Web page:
{ASSIGN}3~Phrase three~
{ASSIGN}4~Phrase four~
{ASSIGN}5~Phrase five~
{ASSIGN}6~Phrase six~
{ASSIGN}7~Phrase seven~
{ASSIGN}8~Phrase eight~
{ASSIGN}9~Phrase nine~
{ASSIGN}0~Phrase zero~

A law office might use the structure of the macro shown above to hold ten often-typed phrases:

{ASSIGN}1~San Francisco Superior Court Action Number ~
{ASSIGN}2~With reference to the above-captioned matter, ~
{ASSIGN}3~Cal. Civ. Proc. Code ~
{ASSIGN}4~Interrogatory Number :{Enter}{Left}{Left}~
{ASSIGN}5~Attorney for Defendants, Cross-Defendants and Cross-Complainants~
{ASSIGN}6~I have personal knowledge of the facts set forth herein and if called upon to testify, could competently do so.~
{ASSIGN}7~I declare under penalty of perjury under the laws of the State of California that the foregoing is true and correct.~
{ASSIGN}8~My office is located on Sutter Street between Van Ness and Franklin. Parking is available across the street.~
{ASSIGN}9~After our prearbitration meeting on XX, 1995, we will travel together to the arbitration. I look forward to meeting you.~
Very truly yours,{Enter}
William F. Johnson, Esq.{Enter}~


Perhaps the greatest value variables offer is not from a permanent set of them, but from the ability to switch between sets of variables tailored to specific tasks. By creating a set of macros, each to load ten variables customized to the needs of a specific typing task, you can fine-tune WordPerfect's tools to help with your work, minute-by-minute.

Create a set of macros to assign variables for each division of your work or category of your typing. A law office, for instance, might have 3 macros, PLEAD, LETTER, and MEMO, each defining different contents for the Alt+# variables to use in pleadings, letters, and memos:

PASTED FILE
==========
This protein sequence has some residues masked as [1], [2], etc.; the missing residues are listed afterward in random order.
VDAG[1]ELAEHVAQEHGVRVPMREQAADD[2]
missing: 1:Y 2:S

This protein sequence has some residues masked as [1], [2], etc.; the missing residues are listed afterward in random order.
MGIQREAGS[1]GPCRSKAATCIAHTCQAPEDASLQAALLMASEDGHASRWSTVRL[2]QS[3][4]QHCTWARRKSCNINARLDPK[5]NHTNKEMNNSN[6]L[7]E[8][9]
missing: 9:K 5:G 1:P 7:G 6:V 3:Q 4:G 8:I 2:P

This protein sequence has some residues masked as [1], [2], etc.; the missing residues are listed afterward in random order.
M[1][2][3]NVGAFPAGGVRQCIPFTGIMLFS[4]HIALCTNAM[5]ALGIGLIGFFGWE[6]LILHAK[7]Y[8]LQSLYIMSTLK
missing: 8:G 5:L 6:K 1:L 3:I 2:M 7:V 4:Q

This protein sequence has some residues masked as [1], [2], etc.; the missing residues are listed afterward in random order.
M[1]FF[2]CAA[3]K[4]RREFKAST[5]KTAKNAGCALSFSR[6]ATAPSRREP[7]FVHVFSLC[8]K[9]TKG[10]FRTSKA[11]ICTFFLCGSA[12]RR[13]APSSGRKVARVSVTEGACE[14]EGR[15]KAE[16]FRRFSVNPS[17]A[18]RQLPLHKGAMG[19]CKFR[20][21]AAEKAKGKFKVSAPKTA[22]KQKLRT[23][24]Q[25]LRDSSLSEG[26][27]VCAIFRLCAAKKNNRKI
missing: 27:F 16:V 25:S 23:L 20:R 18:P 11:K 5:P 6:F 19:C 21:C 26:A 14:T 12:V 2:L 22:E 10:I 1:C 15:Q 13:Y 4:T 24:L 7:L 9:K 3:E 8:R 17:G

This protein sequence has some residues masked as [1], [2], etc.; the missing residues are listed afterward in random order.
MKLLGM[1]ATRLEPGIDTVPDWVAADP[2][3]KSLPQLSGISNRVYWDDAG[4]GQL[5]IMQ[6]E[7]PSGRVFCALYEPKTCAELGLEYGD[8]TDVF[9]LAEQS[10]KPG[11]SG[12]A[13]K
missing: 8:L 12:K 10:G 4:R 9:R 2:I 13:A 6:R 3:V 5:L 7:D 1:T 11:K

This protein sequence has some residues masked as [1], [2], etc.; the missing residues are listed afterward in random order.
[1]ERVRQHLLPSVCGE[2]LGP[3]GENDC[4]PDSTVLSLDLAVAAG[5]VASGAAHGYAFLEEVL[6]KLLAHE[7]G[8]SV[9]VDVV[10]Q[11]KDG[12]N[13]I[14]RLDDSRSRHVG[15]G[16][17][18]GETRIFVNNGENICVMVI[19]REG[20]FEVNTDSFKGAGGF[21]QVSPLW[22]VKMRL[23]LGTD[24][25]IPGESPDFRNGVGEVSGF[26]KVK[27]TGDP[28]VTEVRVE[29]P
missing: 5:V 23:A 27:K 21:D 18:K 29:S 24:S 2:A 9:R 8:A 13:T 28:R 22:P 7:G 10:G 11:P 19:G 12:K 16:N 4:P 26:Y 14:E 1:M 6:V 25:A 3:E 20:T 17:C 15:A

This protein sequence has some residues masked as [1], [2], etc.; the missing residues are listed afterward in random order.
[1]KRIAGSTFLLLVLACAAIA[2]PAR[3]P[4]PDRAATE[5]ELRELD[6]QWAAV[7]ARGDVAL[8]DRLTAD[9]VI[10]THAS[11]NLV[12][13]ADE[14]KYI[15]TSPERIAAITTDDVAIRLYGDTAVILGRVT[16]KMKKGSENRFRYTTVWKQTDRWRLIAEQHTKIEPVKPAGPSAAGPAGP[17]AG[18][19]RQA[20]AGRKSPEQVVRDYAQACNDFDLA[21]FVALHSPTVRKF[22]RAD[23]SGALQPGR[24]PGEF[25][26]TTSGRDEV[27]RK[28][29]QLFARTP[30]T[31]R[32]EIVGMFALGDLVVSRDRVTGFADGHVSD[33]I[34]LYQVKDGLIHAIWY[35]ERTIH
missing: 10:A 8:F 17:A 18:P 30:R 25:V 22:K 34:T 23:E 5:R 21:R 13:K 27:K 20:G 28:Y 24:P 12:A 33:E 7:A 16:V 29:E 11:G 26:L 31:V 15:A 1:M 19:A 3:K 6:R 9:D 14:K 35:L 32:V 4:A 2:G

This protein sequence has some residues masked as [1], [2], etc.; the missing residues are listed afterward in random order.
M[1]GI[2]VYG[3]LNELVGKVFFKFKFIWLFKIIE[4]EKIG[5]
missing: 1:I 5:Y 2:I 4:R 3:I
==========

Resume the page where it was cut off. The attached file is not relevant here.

PLEAD.WPM: a set of case names, pleading titles, court names, phrases, etc.;
LETTER.WPM: a set of addressees, subject lines, closings, paragraphs, phrases, etc.;
MEMO.WPM: a set of "To:" names, "Re:" lines, "cc:" names, phrases, etc.

Of course, this is a simple example. A law office would probably want to get even more specific, with sets of variables for different types of pleadings, letters, agreements, memos, invoices, forms, and other documents.


Another potent approach to tailoring variables is to use a different macro for each of your projects, clients, or cases. One approach is to load a standardized set of variables for each of your work categories. The CPA office, for example, might have macros to set the Alt+# variables for each client: SMITH.WPM, JONES.WPM, DAVIS.WPM, etc.

If your work is already well-organized into directories, store in each directory a "profile" of the client, case, or project stored there. The profile is stored in a macro, placed in each project directory, which defines a set of local variables. After that, your normal procedure would be to switch to a directory (changing your default directory as you go), then run the macro from that directory to load a set of Alt+# variables pertinent to the documents there.